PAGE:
Q. My car tires are six years old, but only have 11,000 miles of usage. Does tire rubber get brittle after a certain period, and should I replace six-year-old tires with low mileage but no other obvious deterioration?
A. Tires will deteriorate and crack and can be prone to failure as they age. Some vehicle manufacturers will recommend tire replacement at six years old. The trade group for the tire industry, The Rubber Manufacturers Association, doesn’t put a specific date on when to replace a tire. How a tire ages is somewhat determined by how the car is garaged, usage, and the age of the tire when it was installed (all tires have a production date code.) If this were my car, I would carefully inspect the tires for any signs of weather-related cracking, and if any are noticed I would replace all four tires. In addition, if the serial numbers on the tires indicates the tires were 10 years old and this was a vehicle driven regularly, I would replace the tires.
Q. I frequently hear a noise when I turn the wheel of my 2010 Chevy Impala. A Chevy dealer and independent repair shop couldn’t find anything wrong. Can you help?
A. The good news is the repair shops didn’t find anything seriously wrong. Two things come to mind. The first is that some part of the trim surrounding the steering wheel is expanding and contracting with temperature and causing the noise. The second possibility is the intermediate shaft for the steering system is the source of the noise. My suggestion is a long test drive with a technician so you can demonstrate the noise, so they hear what you are hearing.
Q. I need collision work and dent repair performed without repainting the car. There is a large big black scratch on the rear of the right passenger door. I don’t want to use my insurance, but I also want to be treated fairly.
A. I would go to a body shop (more that one) and get an estimate, so you have an idea of the cost. Depending on the damage, if the factory paint isn’t cracked, a “paintless dent removal” technician may be able to clean up the black paint transfer and smooth out any panel damage. This is typically much cheaper than a traditional body shop.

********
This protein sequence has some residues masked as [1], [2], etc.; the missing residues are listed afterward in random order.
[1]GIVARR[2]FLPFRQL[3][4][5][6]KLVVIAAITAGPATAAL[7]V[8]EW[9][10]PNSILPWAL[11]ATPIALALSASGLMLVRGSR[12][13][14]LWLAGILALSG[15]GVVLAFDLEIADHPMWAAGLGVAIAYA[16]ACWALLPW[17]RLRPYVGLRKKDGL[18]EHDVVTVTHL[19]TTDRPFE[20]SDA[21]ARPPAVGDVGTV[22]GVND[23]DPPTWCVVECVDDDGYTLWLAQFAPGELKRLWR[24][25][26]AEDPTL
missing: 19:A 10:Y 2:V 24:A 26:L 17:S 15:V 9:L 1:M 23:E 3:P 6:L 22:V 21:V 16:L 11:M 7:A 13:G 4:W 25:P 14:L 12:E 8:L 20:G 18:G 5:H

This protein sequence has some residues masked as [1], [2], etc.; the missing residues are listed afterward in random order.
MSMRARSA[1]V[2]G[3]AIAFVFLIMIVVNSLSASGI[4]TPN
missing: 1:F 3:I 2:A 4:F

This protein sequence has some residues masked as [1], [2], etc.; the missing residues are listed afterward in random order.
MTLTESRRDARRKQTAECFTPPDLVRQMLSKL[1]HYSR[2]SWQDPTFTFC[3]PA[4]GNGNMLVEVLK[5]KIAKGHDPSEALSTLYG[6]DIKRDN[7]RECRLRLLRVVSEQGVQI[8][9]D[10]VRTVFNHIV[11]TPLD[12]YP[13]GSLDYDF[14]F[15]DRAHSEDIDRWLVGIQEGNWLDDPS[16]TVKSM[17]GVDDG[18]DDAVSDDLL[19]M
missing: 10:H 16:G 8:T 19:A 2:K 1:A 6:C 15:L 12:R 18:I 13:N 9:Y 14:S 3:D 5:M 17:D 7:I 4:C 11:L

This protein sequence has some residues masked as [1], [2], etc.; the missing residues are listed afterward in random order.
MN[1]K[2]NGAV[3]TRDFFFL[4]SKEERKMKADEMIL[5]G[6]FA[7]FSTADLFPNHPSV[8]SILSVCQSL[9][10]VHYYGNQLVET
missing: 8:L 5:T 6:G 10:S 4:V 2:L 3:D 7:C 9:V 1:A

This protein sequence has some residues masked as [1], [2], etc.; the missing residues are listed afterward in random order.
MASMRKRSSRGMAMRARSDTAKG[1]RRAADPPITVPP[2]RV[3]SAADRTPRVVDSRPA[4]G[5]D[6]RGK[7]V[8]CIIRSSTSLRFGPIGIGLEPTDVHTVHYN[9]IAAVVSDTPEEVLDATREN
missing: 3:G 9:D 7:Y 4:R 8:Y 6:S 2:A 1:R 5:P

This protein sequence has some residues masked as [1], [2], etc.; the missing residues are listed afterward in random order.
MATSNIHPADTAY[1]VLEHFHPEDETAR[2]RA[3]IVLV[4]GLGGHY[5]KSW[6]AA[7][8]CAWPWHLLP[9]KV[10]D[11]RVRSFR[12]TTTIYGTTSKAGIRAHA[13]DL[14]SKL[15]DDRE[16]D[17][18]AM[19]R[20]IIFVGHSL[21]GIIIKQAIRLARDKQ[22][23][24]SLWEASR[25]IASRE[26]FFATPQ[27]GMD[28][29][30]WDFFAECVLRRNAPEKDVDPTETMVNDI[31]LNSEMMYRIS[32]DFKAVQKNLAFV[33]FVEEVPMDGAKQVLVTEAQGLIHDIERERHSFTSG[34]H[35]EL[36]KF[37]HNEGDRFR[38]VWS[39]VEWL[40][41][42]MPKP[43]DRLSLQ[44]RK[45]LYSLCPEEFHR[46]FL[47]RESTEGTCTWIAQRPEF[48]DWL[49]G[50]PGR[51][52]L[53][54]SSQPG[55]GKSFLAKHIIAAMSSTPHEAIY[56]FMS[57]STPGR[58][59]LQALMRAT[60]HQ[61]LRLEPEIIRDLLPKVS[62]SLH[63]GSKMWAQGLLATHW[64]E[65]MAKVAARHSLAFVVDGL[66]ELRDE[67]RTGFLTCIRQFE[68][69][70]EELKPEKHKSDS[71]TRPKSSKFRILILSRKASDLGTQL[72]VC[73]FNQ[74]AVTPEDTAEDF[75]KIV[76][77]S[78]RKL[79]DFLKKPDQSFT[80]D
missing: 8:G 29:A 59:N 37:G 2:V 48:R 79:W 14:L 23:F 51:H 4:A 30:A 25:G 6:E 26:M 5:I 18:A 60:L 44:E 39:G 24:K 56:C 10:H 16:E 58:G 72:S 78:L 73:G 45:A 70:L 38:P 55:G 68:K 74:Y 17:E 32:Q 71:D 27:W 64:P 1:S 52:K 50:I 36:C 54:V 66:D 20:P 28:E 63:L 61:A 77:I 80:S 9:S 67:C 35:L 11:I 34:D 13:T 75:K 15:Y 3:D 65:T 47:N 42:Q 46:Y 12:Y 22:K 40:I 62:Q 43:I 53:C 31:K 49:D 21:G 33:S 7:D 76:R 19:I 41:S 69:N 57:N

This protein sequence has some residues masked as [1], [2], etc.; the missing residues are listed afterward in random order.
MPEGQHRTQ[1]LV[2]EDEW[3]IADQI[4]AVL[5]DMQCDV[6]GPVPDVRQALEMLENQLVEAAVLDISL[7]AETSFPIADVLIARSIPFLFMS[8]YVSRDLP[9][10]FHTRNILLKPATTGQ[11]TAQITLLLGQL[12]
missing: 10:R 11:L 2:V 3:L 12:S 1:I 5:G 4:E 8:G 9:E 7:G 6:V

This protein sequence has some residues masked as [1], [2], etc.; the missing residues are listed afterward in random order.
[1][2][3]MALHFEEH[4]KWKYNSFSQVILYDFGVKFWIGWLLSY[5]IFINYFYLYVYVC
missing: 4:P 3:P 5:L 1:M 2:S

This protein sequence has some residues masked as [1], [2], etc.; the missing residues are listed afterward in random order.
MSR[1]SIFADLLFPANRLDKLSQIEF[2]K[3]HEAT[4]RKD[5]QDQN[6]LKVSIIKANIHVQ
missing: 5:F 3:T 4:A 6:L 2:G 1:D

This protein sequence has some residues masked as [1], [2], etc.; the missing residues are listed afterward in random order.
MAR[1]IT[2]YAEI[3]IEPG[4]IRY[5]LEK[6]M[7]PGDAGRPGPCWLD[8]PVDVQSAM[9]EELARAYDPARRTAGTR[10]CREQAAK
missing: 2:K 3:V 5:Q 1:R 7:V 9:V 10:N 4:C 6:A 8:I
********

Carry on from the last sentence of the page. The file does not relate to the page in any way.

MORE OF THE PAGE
Q. My 2006 Grand Marquis needs to have the climate control system fixed. When the car is running it will not stop the engine heat from coming into the car when the air conditioner is turned on. I have gotten very high estimates to repair this problem. Considering the age of this car I am not sure it is worth the repair. What should this fix cost? This car has low mileage and lots of life left in it.
A. More than likely the blend door actuator is faulty. The part isn’t terribly expensive, but the repair involves almost complete disassembly of the instrument cluster/dash to replace the part, which is why the repair is pricey. Additionally, these controls are vacuum operated. If there is a vacuum line leaking or the vacuum reserve tank is faulty, the climate control system will not operate properly.
Q. I have a 2016 Toyota Highlander with 55,000 miles on it. My Toyota service department is telling me that it’s due for a fuel injector service which will cost $170.00. Is that necessary or can I just go to an automotive store and buy a can of fuel injector cleaner to add to the gas tank to keep the injectors clean?
A. Fuel injectors can get dirty and clog with fuel deposits. That being said, there is no place in the Toyota routine service table that fuel injector service is recommended by Toyota. If this were my vehicle, I would use TopTier fuel. TopTier fuel has additional additives mixed with the fuel to keep fuel injectors, valves, and the combustion chamber clean. The company’s website provides a list of TopTier stations.